Whatever long gun you choose, make sure you think carefully about how much ammo to include, as it gets heavy fast. A few loaded AR or AK magazines take up lots of space and add significant weight. That ammo may not last as long as you think. Shotguns are great for mulching highwaymen and rioters up close, or crunching into cars with slugs, but their ammo is so bulky and heavy your will necessarily be limited on rounds you have available.

If you are not using a magazine fed design, ammo management will be an issue, as loose rounds will need to be contained in pouches, holders and other accoutrement for ready feeding into the gun. Keeping ammo in their factory boxes, while protective, is a poor use of space in your BOB.

That being said, when the chips are down and it is time to fight, you’ll be glad you are toting a long gun instead of a handgun alone. No other tool you can carry can put down a bad guy quite like they can.

Consider a quality AR or AK, or a lever action rifle.

Conclusion

Bugging Out often means bringing a gun as well. You are wise to do so, as desperate people and criminals alike may wait on your path to safety when society gets turned upside down. All the varied types of guns have advantages and disadvantages. It is up to you to choose which ones will serve you best, and then work to minimize its weaknesses.



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About Charles Yor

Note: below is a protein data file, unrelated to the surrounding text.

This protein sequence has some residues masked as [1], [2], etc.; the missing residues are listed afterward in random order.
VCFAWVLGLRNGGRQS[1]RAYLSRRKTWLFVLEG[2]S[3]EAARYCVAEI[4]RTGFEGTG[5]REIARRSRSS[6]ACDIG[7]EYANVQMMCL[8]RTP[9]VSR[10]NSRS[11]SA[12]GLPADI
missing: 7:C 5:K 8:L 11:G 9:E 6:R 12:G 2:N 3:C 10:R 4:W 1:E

Charles Yor is an advocate of low-profile preparation, readiness as a virtue and avoiding trouble before it starts. He has enjoyed a long career in personal security implementation throughout the lower 48 of the United States.
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11 thoughts on “What Are the Best Guns for Your Bug out Bag?

  1. consider TWO lw, compact pistols, such as a 15 oz, 6″ long Kahr CM9 9mm. 370 ft lbs per shot, if loaded with CorBon’s 100 gr jhps, 1350+ fps from 3″ barrels. Then add a 3.5″ long suppressor to the 6.5″ long S&W 2214. Accurate, reliable, SLOW/awkard thumb safety, but this is not your re-active gun.

    https://www.youtube.com/results?search_query=suppressed+Smith+2214

    https://www.youtube.com/results?search_query=kahr+cm9+vs+glock+43+

    or a silenced shorty AR with a Ciener .22lr conversion unit

    1. consider TWO lw, compact pistols, such as a 15 oz, 6″ long Kahr CM9 9mm. 370 ft lbs per shot, if loaded with CorBon’s 100 gr jhps, 1350+ fps from 3″ barrels. Then add a 3.5″ long suppressor to the 6.5″ long S&W 2214. Accurate, reliable, SLOW/awkard thumb safety, but this is not your re-active gun.

      https://www.youtube.com/results?search_query=suppressed+Smith+2214

      https://www.youtube.com/results?search_query=kahr+cm9+vs+glock+43+

      or a silenced shorty AR with a Ciener .22lr conversion unit

  2. How lethal is a .22? My Dad once shot at a dog at a 1/4 mile to scare it. He scared it all right, the dor moved at the wrong time and it died 3 days later. I worked in the stockyards section of a packing house for awhile and we used a single shot rifle and pistol to put sick and crippled animals. Sometimes the distance would be a matter of inches and then again with mean or crippled beef criter, it would be a matter of about 15 feet or so. though the years I worked with different people that bragged about spot lighting deer, they used all the way from a .22 lr to a .22 magnum to a 5mm magnum, they said that it worked every time. The lowly .22 lr will work if you know what you are doing, but then again you might just be damn lucky. Just use some common sense ( although it seems that common sense is in really short supply lately )

    1. a,
      As you indicate, it would be a matter of where you hit the target.